Since Jerry Jones bought the Cowboys in 1989, the franchise has never gone more than three consecutive seasons without making the playoffs.
The Cowboys have endured two such streaks in Jones’ ownership. The first was in 2000 through 2002, when Dallas slumped to 5-11 marks in three straight seasons under coach Dave Campo.
The second such streak is now.
The Cowboys haven’t made the playoffs since 2009, when they became the last team to ever lose to Brett Favre in the postseason. Since then, the Cowboys have been undone by one slow start (2010) and two poor finishes (2011, 2012).
The 2013 campaign could set up as an up-or-out season for head coach Jason Garrett, who has two years left on his contract. If the Cowboys turn it around, he could earn the opportunity to lead Tony Romo and Co. for a few more seasons. But if Dallas again falls short of the playoffs, it could be an interesting offseason considering the Cowboys’ famously engaged and demanding owner — and an NFL job climate where sideline bosses get less and less time to prove their worth.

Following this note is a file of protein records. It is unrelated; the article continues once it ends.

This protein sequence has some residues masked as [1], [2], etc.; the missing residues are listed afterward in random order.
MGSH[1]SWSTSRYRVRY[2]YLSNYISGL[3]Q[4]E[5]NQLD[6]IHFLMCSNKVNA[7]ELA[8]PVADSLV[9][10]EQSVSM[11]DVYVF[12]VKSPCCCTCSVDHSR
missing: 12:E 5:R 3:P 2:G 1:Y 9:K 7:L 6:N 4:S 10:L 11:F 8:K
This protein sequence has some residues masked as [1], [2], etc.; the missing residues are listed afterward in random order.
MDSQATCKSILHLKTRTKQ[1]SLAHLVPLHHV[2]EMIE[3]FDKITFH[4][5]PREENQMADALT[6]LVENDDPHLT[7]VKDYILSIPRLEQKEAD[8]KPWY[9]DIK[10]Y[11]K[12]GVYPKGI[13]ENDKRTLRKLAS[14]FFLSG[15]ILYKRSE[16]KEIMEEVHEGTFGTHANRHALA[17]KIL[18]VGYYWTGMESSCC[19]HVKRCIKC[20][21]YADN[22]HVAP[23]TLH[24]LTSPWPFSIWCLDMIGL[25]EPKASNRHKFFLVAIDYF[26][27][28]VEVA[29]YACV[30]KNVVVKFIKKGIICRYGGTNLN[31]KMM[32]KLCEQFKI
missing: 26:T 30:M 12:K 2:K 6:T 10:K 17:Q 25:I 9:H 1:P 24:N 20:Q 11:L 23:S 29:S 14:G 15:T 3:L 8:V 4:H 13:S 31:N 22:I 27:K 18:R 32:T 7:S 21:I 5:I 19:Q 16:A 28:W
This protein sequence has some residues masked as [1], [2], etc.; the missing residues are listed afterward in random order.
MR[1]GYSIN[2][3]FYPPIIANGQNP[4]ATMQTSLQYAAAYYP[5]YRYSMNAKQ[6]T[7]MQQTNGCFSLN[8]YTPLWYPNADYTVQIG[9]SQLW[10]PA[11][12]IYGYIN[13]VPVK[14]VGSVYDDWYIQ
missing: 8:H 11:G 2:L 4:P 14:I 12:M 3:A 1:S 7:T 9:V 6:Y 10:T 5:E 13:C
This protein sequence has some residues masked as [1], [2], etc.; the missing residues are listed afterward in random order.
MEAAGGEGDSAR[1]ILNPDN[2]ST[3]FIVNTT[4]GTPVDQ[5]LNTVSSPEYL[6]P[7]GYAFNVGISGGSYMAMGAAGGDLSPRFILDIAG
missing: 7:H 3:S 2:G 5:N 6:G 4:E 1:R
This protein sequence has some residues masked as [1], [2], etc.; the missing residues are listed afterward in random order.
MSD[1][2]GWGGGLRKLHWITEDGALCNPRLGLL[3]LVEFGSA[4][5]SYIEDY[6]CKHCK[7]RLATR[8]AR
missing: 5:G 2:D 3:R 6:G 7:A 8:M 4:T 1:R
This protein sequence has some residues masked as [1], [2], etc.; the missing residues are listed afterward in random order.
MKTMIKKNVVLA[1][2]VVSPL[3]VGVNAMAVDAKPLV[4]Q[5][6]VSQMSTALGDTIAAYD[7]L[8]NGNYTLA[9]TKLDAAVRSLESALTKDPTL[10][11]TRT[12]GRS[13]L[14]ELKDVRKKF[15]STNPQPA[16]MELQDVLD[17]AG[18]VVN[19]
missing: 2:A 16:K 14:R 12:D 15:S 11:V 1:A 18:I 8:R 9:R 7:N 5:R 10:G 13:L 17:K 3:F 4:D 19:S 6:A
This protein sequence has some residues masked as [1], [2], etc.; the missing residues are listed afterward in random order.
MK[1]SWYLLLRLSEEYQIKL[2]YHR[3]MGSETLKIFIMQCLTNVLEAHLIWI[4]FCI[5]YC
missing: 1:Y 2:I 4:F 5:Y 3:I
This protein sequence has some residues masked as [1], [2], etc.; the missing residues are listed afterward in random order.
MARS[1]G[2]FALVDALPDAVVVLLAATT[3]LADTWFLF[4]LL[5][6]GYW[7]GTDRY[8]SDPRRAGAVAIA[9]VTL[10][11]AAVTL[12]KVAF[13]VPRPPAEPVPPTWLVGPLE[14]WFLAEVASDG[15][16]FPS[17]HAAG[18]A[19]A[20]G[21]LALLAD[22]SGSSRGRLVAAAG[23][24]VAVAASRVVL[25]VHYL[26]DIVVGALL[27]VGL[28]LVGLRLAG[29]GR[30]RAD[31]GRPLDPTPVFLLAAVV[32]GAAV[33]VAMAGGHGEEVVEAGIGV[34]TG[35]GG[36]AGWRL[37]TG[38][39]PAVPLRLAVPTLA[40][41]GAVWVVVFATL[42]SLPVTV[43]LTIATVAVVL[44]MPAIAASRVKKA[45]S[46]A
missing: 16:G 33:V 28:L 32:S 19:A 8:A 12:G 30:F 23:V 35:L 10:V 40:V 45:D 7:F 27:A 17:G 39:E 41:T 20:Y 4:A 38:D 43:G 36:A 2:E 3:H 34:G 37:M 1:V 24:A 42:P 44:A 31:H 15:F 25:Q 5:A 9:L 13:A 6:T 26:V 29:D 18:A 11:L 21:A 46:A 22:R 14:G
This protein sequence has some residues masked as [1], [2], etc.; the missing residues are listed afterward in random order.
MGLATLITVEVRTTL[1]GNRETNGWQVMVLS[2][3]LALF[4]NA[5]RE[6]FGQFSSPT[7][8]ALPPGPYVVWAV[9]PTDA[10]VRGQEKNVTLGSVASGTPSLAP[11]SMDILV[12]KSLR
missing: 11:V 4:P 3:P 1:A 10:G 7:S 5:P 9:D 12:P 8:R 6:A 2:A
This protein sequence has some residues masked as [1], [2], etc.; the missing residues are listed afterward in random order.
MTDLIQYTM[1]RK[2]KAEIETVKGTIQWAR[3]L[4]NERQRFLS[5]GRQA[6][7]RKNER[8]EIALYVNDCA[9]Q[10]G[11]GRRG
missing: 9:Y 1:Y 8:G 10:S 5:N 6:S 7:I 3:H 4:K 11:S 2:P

Here’s our assessment of the Cowboys entering 2013:
The Cowboys’ passing game is a major asset. Wide receiver Dez Bryant was brilliant in the second half of 2012, catching 50 passes for 879 yards and 10 touchdowns. Tight end Jason Witten is an exceptionally dependable short- and intermediate-area target for quarterback Tony Romo, who looks for him when the Cowboys need to move the chains. Miles Austin isn’t the big-play threat he was earlier in his career, but he’s a fine third option. The presence of Bryant, Witten and Austin will only help whoever emerges as the fourth target in the offense. Dallas has gotten some good mileage out of complementary receivers the last two seasons, with Laurent Robinson and Kevin Ogletree each doing their share in some big spots.